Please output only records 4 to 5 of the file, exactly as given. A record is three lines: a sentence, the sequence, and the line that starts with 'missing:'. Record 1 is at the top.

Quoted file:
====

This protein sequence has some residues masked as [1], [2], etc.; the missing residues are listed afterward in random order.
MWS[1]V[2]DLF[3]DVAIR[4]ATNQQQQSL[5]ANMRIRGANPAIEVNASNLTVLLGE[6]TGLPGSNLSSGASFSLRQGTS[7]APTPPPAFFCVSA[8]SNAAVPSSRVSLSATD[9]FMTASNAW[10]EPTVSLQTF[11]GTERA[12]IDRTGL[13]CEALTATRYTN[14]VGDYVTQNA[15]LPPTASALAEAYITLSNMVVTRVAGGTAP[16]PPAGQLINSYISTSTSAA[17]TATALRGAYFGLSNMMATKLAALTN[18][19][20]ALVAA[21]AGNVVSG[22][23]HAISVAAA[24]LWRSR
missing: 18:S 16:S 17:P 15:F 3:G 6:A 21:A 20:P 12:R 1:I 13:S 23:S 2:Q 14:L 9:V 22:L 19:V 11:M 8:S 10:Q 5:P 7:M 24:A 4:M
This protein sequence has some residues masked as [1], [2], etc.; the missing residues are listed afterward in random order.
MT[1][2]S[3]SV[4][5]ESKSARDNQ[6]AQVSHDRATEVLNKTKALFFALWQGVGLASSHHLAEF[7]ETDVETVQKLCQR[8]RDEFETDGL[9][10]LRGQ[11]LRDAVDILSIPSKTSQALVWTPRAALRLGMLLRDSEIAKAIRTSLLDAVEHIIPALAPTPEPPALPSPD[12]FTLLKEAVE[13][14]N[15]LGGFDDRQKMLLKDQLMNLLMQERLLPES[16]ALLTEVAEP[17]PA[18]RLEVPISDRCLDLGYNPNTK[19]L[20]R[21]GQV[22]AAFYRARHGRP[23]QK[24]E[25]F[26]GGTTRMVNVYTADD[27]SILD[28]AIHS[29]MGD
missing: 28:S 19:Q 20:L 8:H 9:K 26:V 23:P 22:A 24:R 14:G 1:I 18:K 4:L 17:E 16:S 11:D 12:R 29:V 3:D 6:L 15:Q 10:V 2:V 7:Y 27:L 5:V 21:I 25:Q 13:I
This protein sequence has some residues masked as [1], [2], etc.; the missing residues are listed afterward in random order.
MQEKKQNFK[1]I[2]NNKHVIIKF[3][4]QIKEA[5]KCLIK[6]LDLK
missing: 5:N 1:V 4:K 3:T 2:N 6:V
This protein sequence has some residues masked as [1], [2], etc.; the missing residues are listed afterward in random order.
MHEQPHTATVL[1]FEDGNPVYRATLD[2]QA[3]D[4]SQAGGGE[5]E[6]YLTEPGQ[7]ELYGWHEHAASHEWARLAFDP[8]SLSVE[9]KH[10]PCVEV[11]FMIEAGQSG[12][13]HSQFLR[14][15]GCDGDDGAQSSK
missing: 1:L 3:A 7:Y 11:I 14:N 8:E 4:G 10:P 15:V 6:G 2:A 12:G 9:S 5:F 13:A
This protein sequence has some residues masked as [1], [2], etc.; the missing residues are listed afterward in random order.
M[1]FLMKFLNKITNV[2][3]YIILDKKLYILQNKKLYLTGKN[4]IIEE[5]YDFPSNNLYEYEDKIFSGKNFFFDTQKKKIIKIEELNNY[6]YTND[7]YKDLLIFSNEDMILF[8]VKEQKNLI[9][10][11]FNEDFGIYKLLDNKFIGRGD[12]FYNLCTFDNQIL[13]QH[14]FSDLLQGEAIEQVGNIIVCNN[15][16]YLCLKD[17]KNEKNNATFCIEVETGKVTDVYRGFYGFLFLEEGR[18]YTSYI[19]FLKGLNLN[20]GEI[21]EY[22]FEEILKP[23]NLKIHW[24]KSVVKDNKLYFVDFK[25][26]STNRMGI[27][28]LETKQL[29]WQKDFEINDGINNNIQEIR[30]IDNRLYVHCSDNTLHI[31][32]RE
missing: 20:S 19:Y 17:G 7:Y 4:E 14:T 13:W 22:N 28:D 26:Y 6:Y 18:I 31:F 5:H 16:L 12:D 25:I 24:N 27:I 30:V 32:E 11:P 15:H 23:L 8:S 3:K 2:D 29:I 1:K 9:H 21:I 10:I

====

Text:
This protein sequence has some residues masked as [1], [2], etc.; the missing residues are listed afterward in random order.
MHEQPHTATVL[1]FEDGNPVYRATLD[2]QA[3]D[4]SQAGGGE[5]E[6]YLTEPGQ[7]ELYGWHEHAASHEWARLAFDP[8]SLSVE[9]KH[10]PCVEV[11]FMIEAGQSG[12][13]HSQFLR[14][15]GCDGDDGAQSSK
missing: 1:L 3:A 7:Y 11:I 14:N 8:E 4:G 10:P 15:V 6:G 2:A 12:G 9:S 5:F 13:A
This protein sequence has some residues masked as [1], [2], etc.; the missing residues are listed afterward in random order.
M[1]FLMKFLNKITNV[2][3]YIILDKKLYILQNKKLYLTGKN[4]IIEE[5]YDFPSNNLYEYEDKIFSGKNFFFDTQKKKIIKIEELNNY[6]YTND[7]YKDLLIFSNEDMILF[8]VKEQKNLI[9][10][11]FNEDFGIYKLLDNKFIGRGD[12]FYNLCTFDNQIL[13]QH[14]FSDLLQGEAIEQVGNIIVCNN[15][16]YLCLKD[17]KNEKNNATFCIEVETGKVTDVYRGFYGFLFLEEGR[18]YTSYI[19]FLKGLNLN[20]GEI[21]EY[22]FEEILKP[23]NLKIHW[24]KSVVKDNKLYFVDFK[25][26]STNRMGI[27][28]LETKQL[29]WQKDFEINDGINNNIQEIR[30]IDNRLYVHCSDNTLHI[31][32]RE
missing: 20:S 19:Y 17:G 7:Y 4:E 14:T 13:W 22:N 28:D 26:Y 6:Y 18:I 31:F 5:H 16:L 12:D 25:I 24:N 27:I 30:V 32:E 11:P 15:H 23:L 8:S 3:K 2:D 29:I 1:K 9:H 21:I 10:I